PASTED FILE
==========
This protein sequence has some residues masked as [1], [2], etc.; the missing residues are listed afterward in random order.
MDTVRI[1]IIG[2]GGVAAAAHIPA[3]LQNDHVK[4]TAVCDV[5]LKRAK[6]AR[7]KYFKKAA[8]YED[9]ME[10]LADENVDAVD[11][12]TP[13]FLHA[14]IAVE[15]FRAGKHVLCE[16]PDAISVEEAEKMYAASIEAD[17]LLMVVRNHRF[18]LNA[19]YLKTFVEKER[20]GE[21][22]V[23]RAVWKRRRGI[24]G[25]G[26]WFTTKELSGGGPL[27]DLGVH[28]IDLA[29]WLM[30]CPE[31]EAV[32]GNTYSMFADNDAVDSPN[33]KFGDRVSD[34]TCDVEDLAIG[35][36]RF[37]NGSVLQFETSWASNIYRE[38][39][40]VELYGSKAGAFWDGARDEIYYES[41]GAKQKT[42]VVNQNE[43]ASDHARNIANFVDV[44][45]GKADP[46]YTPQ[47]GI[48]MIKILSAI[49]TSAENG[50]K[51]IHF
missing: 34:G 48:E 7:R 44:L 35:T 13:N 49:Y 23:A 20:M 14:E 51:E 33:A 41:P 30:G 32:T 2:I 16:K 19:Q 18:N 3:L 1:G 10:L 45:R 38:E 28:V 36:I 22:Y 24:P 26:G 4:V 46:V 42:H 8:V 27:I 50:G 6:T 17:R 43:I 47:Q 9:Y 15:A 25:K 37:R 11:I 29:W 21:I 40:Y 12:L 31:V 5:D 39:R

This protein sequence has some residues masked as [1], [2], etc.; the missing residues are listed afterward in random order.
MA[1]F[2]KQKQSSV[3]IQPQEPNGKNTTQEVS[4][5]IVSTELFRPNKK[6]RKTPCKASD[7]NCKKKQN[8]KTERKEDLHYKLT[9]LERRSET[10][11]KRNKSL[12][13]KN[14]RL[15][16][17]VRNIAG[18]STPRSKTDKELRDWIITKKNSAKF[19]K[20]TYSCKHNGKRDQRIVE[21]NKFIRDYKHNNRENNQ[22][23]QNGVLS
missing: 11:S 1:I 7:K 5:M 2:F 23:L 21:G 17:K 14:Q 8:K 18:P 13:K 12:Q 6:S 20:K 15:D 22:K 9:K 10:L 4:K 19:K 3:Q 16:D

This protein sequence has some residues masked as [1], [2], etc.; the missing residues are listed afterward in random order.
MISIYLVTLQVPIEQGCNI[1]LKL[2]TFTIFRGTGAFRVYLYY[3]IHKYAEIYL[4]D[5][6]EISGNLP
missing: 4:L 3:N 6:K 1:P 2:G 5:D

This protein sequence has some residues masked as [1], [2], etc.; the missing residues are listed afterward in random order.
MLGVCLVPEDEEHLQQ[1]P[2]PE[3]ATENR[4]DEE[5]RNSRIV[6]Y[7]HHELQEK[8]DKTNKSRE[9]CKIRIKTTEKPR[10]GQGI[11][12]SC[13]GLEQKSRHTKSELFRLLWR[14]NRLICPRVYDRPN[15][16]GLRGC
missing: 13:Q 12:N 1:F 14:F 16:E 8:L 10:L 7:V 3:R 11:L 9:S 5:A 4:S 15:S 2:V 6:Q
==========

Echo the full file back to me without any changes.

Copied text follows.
This protein sequence has some residues masked as [1], [2], etc.; the missing residues are listed afterward in random order.
MDTVRI[1]IIG[2]GGVAAAAHIPA[3]LQNDHVK[4]TAVCDV[5]LKRAK[6]AR[7]KYFKKAA[8]YED[9]ME[10]LADENVDAVD[11][12]TP[13]FLHA[14]IAVE[15]FRAGKHVLCE[16]PDAISVEEAEKMYAASIEAD[17]LLMVVRNHRF[18]LNA[19]YLKTFVEKER[20]GE[21][22]V[23]RAVWKRRRGI[24]G[25]G[26]WFTTKELSGGGPL[27]DLGVH[28]IDLA[29]WLM[30]CPE[31]EAV[32]GNTYSMFADNDAVDSPN[33]KFGDRVSD[34]TCDVEDLAIG[35][36]RF[37]NGSVLQFETSWASNIYRE[38][39][40]VELYGSKAGAFWDGARDEIYYES[41]GAKQKT[42]VVNQNE[43]ASDHARNIANFVDV[44][45]GKADP[46]YTPQ[47]GI[48]MIKILSAI[49]TSAENG[50]K[51]IHF
missing: 34:G 48:E 7:R 44:L 35:T 13:N 49:Y 23:A 20:M 14:E 51:E 33:A 41:P 30:G 32:T 2:I 16:K 19:Q 18:N 3:L 1:G 10:L 45:R 38:E 28:V 36:I 22:Y 24:P 26:G 4:V 46:V 42:H 8:V 27:I 50:G 6:T 17:R 43:I 47:Q 9:Y 15:A 25:K 37:R 11:I 29:W 21:I 40:Y 12:L 31:V 5:D 39:R

This protein sequence has some residues masked as [1], [2], etc.; the missing residues are listed afterward in random order.
MA[1]F[2]KQKQSSV[3]IQPQEPNGKNTTQEVS[4][5]IVSTELFRPNKK[6]RKTPCKASD[7]NCKKKQN[8]KTERKEDLHYKLT[9]LERRSET[10][11]KRNKSL[12][13]KN[14]RL[15][16][17]VRNIAG[18]STPRSKTDKELRDWIITKKNSAKF[19]K[20]TYSCKHNGKRDQRIVE[21]NKFIRDYKHNNRENNQ[22][23]QNGVLS
missing: 11:S 1:I 7:K 5:M 2:F 23:L 21:G 17:K 14:Q 8:K 18:P 13:K 12:Q 6:S 20:K 15:D 22:K 9:K 10:L 4:K 19:K 3:Q 16:D

This protein sequence has some residues masked as [1], [2], etc.; the missing residues are listed afterward in random order.
MISIYLVTLQVPIEQGCNI[1]LKL[2]TFTIFRGTGAFRVYLYY[3]IHKYAEIYL[4]D[5][6]EISGNLP
missing: 4:L 3:N 6:K 1:P 2:G 5:D

This protein sequence has some residues masked as [1], [2], etc.; the missing residues are listed afterward in random order.
MLGVCLVPEDEEHLQQ[1]P[2]PE[3]ATENR[4]DEE[5]RNSRIV[6]Y[7]HHELQEK[8]DKTNKSRE[9]CKIRIKTTEKPR[10]GQGI[11][12]SC[13]GLEQKSRHTKSELFRLLWR[14]NRLICPRVYDRPN[15][16]GLRGC
missing: 13:Q 12:N 1:F 14:F 16:E 8:L 10:L 7:V 3:R 11:L 9:S 5:A 4:S 15:S 2:V 6:Q